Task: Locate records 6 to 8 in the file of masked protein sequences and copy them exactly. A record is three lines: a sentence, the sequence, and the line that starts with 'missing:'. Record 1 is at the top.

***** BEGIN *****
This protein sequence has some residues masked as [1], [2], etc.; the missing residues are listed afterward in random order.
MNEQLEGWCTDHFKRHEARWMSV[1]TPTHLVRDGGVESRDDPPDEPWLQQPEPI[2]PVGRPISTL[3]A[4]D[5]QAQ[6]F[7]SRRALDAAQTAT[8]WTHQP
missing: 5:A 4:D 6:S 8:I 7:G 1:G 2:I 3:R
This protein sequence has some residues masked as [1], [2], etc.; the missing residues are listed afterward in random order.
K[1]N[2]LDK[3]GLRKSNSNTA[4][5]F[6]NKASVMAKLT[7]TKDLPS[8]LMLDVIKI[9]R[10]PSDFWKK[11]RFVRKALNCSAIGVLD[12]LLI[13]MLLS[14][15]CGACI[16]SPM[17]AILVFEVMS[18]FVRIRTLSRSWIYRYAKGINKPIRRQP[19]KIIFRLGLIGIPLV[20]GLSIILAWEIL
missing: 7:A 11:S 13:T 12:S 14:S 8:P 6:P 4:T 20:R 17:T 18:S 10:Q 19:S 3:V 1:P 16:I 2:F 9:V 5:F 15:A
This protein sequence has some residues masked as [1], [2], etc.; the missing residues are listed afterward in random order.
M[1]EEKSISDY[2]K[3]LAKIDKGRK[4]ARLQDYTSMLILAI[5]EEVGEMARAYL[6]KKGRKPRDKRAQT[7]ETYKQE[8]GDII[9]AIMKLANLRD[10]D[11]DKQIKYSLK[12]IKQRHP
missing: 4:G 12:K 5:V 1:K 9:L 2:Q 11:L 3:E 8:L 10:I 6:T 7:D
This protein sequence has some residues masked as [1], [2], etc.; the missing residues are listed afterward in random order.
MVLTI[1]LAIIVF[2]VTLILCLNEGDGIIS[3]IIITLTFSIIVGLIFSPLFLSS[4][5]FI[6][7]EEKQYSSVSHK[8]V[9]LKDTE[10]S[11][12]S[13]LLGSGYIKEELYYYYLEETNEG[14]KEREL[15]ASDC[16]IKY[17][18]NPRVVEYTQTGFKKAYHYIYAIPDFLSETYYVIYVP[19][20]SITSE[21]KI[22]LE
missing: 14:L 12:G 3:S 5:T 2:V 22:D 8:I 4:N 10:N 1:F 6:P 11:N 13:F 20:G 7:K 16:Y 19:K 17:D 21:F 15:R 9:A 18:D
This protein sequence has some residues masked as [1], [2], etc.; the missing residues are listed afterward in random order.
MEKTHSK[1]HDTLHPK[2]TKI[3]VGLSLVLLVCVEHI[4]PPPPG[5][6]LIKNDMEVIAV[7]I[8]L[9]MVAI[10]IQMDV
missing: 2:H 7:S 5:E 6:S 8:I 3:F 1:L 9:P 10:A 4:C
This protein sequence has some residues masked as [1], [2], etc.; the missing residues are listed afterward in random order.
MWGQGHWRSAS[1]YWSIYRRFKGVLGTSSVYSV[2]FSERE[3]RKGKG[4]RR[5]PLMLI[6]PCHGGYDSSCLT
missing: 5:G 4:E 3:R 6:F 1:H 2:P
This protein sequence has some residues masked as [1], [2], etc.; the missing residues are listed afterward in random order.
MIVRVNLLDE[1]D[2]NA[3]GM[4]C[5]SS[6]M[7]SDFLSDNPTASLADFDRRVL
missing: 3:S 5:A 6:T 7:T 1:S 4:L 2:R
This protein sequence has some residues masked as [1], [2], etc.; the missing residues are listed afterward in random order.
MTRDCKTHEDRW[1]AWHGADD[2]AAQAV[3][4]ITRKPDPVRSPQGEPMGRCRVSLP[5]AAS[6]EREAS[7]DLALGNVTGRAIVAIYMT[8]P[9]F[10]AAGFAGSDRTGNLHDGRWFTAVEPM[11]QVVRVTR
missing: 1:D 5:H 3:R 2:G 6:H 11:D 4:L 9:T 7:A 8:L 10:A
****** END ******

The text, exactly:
This protein sequence has some residues masked as [1], [2], etc.; the missing residues are listed afterward in random order.
MWGQGHWRSAS[1]YWSIYRRFKGVLGTSSVYSV[2]FSERE[3]RKGKG[4]RR[5]PLMLI[6]PCHGGYDSSCLT
missing: 5:G 4:E 3:R 6:F 1:H 2:P
This protein sequence has some residues masked as [1], [2], etc.; the missing residues are listed afterward in random order.
MIVRVNLLDE[1]D[2]NA[3]GM[4]C[5]SS[6]M[7]SDFLSDNPTASLADFDRRVL
missing: 3:S 5:A 6:T 7:T 1:S 4:L 2:R
This protein sequence has some residues masked as [1], [2], etc.; the missing residues are listed afterward in random order.
MTRDCKTHEDRW[1]AWHGADD[2]AAQAV[3][4]ITRKPDPVRSPQGEPMGRCRVSLP[5]AAS[6]EREAS[7]DLALGNVTGRAIVAIYMT[8]P[9]F[10]AAGFAGSDRTGNLHDGRWFTAVEPM[11]QVVRVTR
missing: 1:D 5:H 3:R 2:G 6:H 11:D 4:L 9:T 7:A 8:L 10:A